Nissan pulled planned reveal of longer-range Leaf from L.A.

A casualty of the fallout of former Chairman Carlos Ghosn's arrest

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The arrest and detention of its former chairman, Carlos Ghosn, prompted Nissan at the last minute to pull the plug on plans to debut a longer-range version of its Leaf battery- electric car at the Los Angeles auto show, The Wall Street Journal reports.

Nissan instead showed two mild-refresh models for 2019 — the Maxima sedan and the Murano crossover. It had reportedly hoped to make a bigger splash by unveiling the upgraded Leaf with actress and brand ambassador Margot Robbie at a media event at the Japanese American National Museum. It went ahead with an event at the venue, showing current models of the Leaf and holding the Nissan Futures event, the first time the series of panel discussion and keynote addresses had been staged in the U.S., with Robbie sitting down for a brief interview about owning an EV and sustainability issues.

"The official announcement regarding details of the 2019 Nissan Leaf with additional performance capabilities is postponed to a later date," the company said in a statement. A spokesman told the Journal the postponement was "to ensure that this important product unveiling could receive the coverage it merits."

Ghosn was arrested Nov. 19 in Japan on allegations of financial misconduct, including what Nissan has said was personal use of company money and deliberately under-reporting what he had been paid. Both Nissan and alliance partner Mitsubishi have ousted Ghosn as chairman, though his status remains unchanged for now at Renault, the third member of the partnership where he is both chairman and CEO. Renault has appointed a stand-in replacement while Ghosn remains in custody. Reuters reports that Tokyo authorities extended Ghosn's detention a second time Friday and have until Dec. 10 to file charges or release him.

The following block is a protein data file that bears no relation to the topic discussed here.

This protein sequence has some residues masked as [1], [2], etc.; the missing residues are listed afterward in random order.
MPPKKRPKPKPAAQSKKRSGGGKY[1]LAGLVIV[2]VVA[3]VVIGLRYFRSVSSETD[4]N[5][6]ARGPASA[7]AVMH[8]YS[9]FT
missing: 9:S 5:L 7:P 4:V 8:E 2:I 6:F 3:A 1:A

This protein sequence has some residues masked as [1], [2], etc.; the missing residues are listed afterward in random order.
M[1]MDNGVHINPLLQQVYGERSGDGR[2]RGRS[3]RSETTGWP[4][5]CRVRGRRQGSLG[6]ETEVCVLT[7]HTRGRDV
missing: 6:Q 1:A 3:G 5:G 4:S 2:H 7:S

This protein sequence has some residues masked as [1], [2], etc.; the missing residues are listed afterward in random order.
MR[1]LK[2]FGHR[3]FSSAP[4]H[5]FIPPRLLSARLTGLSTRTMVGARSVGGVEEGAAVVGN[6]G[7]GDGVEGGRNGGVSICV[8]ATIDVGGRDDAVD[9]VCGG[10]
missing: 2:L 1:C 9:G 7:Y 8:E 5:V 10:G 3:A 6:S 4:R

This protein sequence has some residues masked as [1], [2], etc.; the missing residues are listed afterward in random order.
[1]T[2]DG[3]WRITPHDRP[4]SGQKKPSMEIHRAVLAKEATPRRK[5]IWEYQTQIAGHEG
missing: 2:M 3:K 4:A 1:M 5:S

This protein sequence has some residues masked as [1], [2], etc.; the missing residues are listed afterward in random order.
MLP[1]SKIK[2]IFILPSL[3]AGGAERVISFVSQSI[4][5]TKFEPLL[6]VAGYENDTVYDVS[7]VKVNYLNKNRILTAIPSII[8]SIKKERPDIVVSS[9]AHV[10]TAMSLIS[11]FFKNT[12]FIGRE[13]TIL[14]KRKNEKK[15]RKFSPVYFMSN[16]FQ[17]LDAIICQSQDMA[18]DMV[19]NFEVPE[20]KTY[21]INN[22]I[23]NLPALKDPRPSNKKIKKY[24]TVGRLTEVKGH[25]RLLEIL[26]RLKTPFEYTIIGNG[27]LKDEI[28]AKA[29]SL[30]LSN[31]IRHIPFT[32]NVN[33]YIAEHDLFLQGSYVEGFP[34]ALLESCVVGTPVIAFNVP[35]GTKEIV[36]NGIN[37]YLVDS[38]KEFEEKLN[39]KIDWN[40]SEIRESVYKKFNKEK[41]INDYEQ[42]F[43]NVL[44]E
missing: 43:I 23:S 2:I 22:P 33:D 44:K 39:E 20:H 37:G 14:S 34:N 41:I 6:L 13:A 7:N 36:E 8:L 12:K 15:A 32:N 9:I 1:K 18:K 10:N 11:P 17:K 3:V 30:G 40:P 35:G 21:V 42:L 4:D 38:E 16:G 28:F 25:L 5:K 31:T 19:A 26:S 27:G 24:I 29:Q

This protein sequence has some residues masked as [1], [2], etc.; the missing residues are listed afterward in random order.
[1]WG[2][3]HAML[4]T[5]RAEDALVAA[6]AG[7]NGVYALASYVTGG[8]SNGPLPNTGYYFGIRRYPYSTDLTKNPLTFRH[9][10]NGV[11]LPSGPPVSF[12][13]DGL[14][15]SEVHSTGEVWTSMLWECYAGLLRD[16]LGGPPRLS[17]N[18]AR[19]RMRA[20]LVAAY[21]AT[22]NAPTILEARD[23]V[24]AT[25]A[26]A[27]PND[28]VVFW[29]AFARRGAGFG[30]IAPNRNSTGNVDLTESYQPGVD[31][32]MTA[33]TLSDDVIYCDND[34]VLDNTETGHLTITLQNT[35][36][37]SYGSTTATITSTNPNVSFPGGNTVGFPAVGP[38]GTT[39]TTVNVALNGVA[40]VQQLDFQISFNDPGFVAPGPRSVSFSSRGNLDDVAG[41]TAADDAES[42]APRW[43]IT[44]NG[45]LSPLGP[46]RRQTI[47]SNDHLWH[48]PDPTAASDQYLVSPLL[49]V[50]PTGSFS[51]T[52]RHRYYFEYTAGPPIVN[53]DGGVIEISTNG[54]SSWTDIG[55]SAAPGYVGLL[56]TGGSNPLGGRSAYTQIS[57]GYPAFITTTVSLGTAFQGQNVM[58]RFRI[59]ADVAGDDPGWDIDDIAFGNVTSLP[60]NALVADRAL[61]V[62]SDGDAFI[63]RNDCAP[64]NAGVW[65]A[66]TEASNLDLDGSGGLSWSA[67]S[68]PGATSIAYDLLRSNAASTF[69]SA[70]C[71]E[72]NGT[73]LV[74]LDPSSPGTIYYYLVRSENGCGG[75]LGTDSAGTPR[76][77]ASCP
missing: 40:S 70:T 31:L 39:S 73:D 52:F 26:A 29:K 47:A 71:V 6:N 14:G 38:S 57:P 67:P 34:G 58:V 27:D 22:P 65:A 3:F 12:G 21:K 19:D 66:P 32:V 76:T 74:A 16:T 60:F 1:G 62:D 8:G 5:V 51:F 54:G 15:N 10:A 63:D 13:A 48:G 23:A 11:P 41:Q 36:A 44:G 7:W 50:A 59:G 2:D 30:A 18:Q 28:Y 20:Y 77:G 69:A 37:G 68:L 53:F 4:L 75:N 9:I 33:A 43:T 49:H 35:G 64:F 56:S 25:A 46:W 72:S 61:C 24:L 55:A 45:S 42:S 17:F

The auto world has been widely anticipating a longer-range version believed to be called the Leaf E-Plus, with a 60-kWh battery pack and an expected driving range of around 225 miles, up from the 40-kWh battery and 151-mile driving range of the current model. A recent report suggests that its starting price will be about $5,500 more than the 40-kWh version, meaning around $36,385 before federal EV tax credits. A spokesman tells Autoblog the postponement doesn't affect the new Leaf's on-sale date but added that date has yet to be announced.

Nissan last week revealed the racing version of the Leaf, called the Leaf Nismo RC, in Japan, with dual electric motors, a whopping 478 pound-feet of torque, a 0-62 mph launch in 3.4 seconds. It said the twin 120-kW electric motors "more than double the maximum power," though it did not give a figure for the Leaf Nismo RC's peak horsepower (and it's not always just the sum of the two motors' output).

Nissan's design chief, Alfonso Albaisa, also confirmed that that both Nissan and Infiniti will bring concept EVs to the Detroit auto show in January that are evolutions of the Infiniti Q Inspiration concept unveiled earlier this year.

Separately, Nissan said Monday that its total U.S. sales in November fell 18.7 percent from the previous year. Year-to-date, its sales are off 7.6 percent from the same period in 2017, though year-to-date Leaf sales were up 17 percent.

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